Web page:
markets in February decreased approximately 1 per- preceding season and about double the 1949-58 avercent from January and were 28 percent below February age. At 3.1 million. boxes, orange output is indicated
1960. Compared with a year ago, February registra- to be 1~ percent hi~her than in 1959-60; grapefruit
tions were 25 percent lower in Dallas and 28 percent productIOn of an estImated 6.2 million boxes is up 19
percent.
less in Houston. Fort Worth and San Antonio reported declines of 29 percent and 36 percent,
St~ong, dry winds during March depleted soil moisrespectively.
ture m south Texas commercial vegetable areas. CulField work progressed rapidly
throughout most of the District
f~R~U LTirRE ~' during March as a result of dry,
,~~
warm weather. However, land
,
preparation was halted temporarily at mid month by snow in the High Plains of New
Mexico and Texas and rain across the northern half
of Texas and most of Louisiana. Moisture is inadequate in the Edwards Plateau, south-central, and
southern areas of Texas. Farmers in the Lower Rio
_,j "

<

i~

',, ..:., ~ "

I BUSINESS
\s

REVIEW
4: 1961

CASH RECEIPTS FROM FARM MARKETINGS
(Dollar amount. in thou .and.)

Area
Ari~~na ••••••••• •• •.•.•••••
~ouisiana: ••• • ••••• • •••• . •••

1960

$

Oew Mexico ..•...... ... .. ...

kla homa •••••• • • •• • __ •• •• •
Texas .... . ....... . ... ..... .

422,483
374,737
228,020
672,394
2,174,442

Total ............. .. . . .. . .
Unite d State ••• •• _•••••••••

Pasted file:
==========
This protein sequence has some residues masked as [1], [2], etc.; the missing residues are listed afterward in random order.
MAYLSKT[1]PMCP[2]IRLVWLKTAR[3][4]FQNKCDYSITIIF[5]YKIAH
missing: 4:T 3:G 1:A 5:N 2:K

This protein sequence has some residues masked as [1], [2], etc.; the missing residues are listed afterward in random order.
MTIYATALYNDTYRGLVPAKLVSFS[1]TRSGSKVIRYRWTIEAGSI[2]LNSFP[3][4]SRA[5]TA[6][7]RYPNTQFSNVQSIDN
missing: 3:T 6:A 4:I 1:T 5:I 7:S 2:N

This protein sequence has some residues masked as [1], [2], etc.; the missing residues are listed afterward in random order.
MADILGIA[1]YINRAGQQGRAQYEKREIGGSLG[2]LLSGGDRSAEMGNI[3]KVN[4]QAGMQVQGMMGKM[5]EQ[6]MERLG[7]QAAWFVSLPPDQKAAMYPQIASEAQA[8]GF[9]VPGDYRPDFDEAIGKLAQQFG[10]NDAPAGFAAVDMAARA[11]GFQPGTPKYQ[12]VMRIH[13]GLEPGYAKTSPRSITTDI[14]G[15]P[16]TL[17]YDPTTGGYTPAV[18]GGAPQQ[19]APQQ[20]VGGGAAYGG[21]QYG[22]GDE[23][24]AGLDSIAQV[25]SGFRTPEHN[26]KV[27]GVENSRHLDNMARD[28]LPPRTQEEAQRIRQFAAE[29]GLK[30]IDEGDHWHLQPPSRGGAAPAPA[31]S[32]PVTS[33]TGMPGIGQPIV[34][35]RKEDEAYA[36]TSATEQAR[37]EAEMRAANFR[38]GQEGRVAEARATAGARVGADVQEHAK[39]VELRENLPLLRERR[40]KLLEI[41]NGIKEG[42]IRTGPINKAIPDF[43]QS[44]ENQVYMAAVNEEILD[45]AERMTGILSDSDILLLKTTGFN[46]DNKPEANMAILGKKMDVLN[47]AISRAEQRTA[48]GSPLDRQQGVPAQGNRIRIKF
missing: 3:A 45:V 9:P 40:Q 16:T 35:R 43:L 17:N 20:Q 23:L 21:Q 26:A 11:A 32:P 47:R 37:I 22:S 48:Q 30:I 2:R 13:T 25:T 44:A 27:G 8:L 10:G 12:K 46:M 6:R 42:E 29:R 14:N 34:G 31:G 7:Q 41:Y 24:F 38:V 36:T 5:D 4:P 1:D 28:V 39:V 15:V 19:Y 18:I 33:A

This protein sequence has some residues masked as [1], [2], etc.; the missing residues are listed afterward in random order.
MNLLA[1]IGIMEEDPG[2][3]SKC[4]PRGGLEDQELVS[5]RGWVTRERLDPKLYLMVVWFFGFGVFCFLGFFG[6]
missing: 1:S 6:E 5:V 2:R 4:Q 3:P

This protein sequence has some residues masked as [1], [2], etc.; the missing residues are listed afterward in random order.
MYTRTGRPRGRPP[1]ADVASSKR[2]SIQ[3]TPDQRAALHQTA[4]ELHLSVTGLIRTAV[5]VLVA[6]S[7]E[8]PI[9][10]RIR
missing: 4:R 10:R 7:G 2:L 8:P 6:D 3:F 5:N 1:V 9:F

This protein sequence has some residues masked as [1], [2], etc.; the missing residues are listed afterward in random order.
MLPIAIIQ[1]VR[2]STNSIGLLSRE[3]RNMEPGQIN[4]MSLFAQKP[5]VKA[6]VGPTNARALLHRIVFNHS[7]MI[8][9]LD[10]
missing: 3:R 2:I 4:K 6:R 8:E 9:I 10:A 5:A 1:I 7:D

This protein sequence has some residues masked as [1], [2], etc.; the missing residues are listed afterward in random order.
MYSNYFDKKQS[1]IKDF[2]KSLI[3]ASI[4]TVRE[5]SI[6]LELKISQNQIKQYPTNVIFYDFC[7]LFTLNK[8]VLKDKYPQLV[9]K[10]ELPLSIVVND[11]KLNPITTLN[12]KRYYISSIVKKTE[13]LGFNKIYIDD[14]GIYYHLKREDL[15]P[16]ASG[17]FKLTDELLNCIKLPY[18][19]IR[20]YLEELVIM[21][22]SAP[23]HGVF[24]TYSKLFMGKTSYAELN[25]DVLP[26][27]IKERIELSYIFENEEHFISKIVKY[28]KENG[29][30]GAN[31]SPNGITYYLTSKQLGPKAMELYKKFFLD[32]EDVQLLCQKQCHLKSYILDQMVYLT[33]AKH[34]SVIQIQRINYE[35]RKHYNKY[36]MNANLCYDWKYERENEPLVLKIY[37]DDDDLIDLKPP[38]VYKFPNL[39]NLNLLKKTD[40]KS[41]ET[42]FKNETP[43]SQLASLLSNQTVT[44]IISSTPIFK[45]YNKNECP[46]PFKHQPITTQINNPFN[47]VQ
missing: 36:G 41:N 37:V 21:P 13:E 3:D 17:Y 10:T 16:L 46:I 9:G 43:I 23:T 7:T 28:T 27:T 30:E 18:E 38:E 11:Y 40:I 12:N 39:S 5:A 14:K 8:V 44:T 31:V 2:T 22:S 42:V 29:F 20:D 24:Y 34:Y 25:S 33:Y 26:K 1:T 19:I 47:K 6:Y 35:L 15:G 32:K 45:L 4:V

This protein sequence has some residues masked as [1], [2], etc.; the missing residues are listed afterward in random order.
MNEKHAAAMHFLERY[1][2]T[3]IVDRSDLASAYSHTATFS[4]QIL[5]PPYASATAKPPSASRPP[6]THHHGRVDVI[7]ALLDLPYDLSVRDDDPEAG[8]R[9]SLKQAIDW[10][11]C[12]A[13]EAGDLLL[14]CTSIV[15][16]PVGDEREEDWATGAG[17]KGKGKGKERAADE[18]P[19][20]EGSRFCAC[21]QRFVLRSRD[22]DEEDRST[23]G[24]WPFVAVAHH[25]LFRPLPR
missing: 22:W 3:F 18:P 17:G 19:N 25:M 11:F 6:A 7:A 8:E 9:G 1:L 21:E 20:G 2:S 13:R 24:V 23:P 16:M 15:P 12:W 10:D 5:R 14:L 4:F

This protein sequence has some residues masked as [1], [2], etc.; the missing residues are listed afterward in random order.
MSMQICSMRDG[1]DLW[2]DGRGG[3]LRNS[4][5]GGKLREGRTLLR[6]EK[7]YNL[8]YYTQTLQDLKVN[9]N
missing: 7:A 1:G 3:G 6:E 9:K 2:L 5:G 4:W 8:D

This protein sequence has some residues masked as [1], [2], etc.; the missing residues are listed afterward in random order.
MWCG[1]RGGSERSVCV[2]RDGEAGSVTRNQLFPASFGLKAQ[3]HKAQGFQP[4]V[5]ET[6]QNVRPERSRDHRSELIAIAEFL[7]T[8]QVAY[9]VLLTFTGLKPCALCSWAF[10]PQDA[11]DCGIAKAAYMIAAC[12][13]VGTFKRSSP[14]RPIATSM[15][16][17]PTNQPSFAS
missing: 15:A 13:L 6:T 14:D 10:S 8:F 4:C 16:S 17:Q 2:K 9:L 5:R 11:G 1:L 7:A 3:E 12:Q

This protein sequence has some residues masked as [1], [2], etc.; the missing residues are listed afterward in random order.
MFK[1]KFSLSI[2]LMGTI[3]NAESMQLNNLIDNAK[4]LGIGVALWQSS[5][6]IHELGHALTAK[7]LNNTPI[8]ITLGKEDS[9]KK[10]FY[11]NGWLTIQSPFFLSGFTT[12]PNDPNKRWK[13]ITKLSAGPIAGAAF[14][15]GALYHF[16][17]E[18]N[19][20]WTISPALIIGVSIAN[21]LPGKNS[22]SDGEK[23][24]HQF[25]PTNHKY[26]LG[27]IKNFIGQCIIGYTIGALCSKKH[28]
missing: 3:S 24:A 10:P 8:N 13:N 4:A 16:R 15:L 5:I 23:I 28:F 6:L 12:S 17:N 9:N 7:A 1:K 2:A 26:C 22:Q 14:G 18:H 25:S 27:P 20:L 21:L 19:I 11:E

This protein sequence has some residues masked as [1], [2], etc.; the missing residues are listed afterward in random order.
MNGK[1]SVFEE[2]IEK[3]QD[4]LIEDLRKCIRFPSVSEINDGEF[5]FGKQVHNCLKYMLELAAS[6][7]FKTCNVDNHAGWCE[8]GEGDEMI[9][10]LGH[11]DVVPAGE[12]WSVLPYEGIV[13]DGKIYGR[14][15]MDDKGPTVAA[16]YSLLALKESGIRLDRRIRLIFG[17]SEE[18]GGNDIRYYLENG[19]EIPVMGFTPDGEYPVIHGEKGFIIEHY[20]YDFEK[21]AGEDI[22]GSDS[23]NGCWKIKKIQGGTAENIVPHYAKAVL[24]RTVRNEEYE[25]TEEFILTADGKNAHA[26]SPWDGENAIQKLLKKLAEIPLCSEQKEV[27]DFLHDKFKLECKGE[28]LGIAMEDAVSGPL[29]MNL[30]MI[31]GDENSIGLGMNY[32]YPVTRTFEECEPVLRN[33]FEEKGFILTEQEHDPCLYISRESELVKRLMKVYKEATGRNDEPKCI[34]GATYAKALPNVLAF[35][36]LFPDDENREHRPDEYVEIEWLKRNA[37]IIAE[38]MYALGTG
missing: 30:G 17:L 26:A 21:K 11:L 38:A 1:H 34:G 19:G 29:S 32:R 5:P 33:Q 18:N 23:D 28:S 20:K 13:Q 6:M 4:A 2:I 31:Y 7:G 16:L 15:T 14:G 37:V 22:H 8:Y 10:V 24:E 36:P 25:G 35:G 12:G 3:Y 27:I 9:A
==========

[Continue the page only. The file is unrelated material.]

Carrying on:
$ 3,872,076
$33,745,692

SOURCE: United State. Department of Agriculture .

1959

$

411,806
386,771
254,184
635,443
2,281,531

$ 3,969,735
$33,145,905

Percent
change

3

-3

-10
6

-5
-2

tivating, weeding, and irrigating of spring vegetables
are under way ; and harvest of cabbage, carrots, and
strawberries is active. Texas winter vegetable production for fresh market is indicated, as of March 1,
to be 31 percent below a year ago. Outturns of all
Winter vegetable crops are lower than year-earlier
levels, with substantial decreases reported for cabbage, carrots, and spinach.
Livestock conditions have improved throughout the
District with the rapid growth of pastures. Clovers,
in particular, are responding to the warmer temperatures. Supplemental feeding has declined in most areas;
and in the Plains, cattle have been removed from most
Wheat fields intended for harvest.
In the 4 weeks ended March 15,
total bank credit expanded at
the weekly reporting member
banks in the District, with an
increase in loans being only partially offset by a reduction in investments. Demand and
tune deposits both moved to higher levels, as did
cash accounts and total assets.
Gross loans (excluding interbank loans) rose $66.9
l11illion, contrasted with a $4.3 million reduction in
the comparable period of 1960. During the recent
4-week period, commercial and industrial loans in~reased $23.5 million, loans for purchasing or carryIng securities expanded $28.9 million, consumer-type